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Important information: The value of investments can go down as well as up so you may get back less than you invest. Investors should note that the views expressed may no longer be current and may have already been acted upon. This is a third-party news feed and may not reflect Fidelity’s views.

Sunday newspaper round-up: Glencore, THG, John Wood Group

(Sharecast News) - The board of Teck Resources is piling on the pressure for the mining group to initiate talks with Glencore over its proposed $23bn (£19bn) takeover offer. Meanwhile, advisory group Glass Lewis has joined ISS in pushing for Teck's shareholders to reject a split that will be submitted to a vote on 26 April. According to Glass Lewis, Glencore's offer was sufficiently compelling to justify pausing the separation and engaging in negotiations. - The Sunday Times

One of THG Group's major shareholders, who wanted to remain anonymous, has urged the company's founder, Matt Mouldig, to "start to rebuild confidence" by "putting in a couple of results that beat targets", and to create "some momentum before looking to release value." The same shareholder said that funds had approached Moulding and proposed that he de-list the health and beauty e-commerce outfit. - The Financial Mail on Sunday

John Wood Group may soon enter into talks with Apollo regarding a proposed £1.66bn takeover offer from the US private equity outfit. In recent days, the oil and engineering company had sought written assurances regarding questions such as how a bid would be financed and potential competition issues that might arise. John Wood had previously rebuffed four other approaches from Apollo. The first of those offers was made at 200.0p a share while the latest is for 240.0p.

A recent cyber attack against Capita by Russian hacking group Black Basta is looking much more serious than admitted to by the outsourcer. Clients' bank account details, addresses and passport photos are all now being leaked online. The company had previously assured that people's personal details had not been compromised. It had also denied that its data was for sale on the dark web. - The Sunday Times

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Sunday newspaper round-up: Middle East, Aston Martin, Defence
(Sharecast News) - Britons must accept that their country was now involved in the Middle East conflict, Tobias Ellwood said. The former defence minister warned that "nobody was in full control" of the growing conflict as more and more countries were sucked in. Ellwood also said that Tehran's strike had taken the conflict into a "new dangerous territory". - Sunday Telegraph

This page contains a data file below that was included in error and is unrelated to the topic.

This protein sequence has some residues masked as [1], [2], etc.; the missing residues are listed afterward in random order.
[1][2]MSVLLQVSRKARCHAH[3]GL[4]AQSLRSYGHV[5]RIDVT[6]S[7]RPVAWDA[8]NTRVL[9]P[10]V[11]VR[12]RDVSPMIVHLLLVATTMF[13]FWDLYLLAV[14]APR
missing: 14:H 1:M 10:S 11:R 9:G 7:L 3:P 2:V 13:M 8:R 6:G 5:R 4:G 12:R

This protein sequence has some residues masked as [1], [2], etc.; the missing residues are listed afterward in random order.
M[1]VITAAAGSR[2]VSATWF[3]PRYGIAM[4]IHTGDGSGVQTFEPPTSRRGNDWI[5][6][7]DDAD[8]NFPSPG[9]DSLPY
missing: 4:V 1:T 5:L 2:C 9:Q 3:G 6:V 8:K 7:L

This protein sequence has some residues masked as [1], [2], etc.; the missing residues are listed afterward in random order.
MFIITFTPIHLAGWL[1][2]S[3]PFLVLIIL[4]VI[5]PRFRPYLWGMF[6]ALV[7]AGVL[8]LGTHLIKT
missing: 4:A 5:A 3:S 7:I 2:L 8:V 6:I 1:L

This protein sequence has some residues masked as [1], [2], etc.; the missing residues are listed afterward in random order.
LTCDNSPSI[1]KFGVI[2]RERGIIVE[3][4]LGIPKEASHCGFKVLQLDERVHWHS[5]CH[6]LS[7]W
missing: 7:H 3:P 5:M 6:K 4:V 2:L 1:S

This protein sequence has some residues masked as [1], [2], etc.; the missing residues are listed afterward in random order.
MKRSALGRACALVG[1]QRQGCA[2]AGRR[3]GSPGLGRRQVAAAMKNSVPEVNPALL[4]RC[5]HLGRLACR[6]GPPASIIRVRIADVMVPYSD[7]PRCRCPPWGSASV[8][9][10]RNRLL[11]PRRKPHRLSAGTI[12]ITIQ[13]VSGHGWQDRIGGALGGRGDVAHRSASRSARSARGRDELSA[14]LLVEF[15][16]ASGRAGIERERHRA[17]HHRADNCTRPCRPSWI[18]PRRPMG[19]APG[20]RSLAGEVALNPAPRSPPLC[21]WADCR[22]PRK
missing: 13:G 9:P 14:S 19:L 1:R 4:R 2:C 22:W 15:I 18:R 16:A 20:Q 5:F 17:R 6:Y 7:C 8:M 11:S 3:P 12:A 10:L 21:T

Friday newspaper round-up: Everton, AstraZeneca, Amazon
(Sharecast News) - Everton has paid about £30m in interest charges to an opaque lender associated with a tax exile, corporate records suggest. The charges appear to have reached about £438,000 a week, according to the troubled Premier League club's most recent set of accounts, a figure more than three times the reported wages of the Everton and England goalkeeper Jordan Pickford. - Guardian
Thursday newspaper round-up: Border controls, McKinsey, KPMG
(Sharecast News) - New post-Brexit UK border controls coming into force later this month will cost British businesses £2bn and fuel higher inflation, according to a report warning that UK-EU trade will be damaged as a result. With less than a month before the introduction of new checks on animal and plant products from 30 April, the insurer Allianz Trade said the controls agreed under Boris Johnson's Brexit deal could add 10% to import costs over the first year. - Guardian
Wednesday newspaper round-up: Shoplifting, EnQuest, Klarna
(Sharecast News) - The government is investing more than £55m in expanding facial recognition systems - including vans that will scan crowded high streets - as part of a renewed crackdown on shoplifting. The scheme was announced alongside plans for tougher punishments for serial or abusive shoplifters in England and Wales, including being forced to wear a tag to ensure they do not revisit the scene of their crime, under a new standalone criminal offence of assaulting a retail worker. - Guardian

Important information: This information is not a personal recommendation for any particular investment. If you are unsure about the suitability of an investment you should speak to one of Fidelity’s advisers or an authorised financial adviser of your choice. When you are thinking about investing in shares, it’s generally a good idea to consider holding them alongside other investments in a diversified portfolio of assets. Past performance is not a reliable indicator of future returns.

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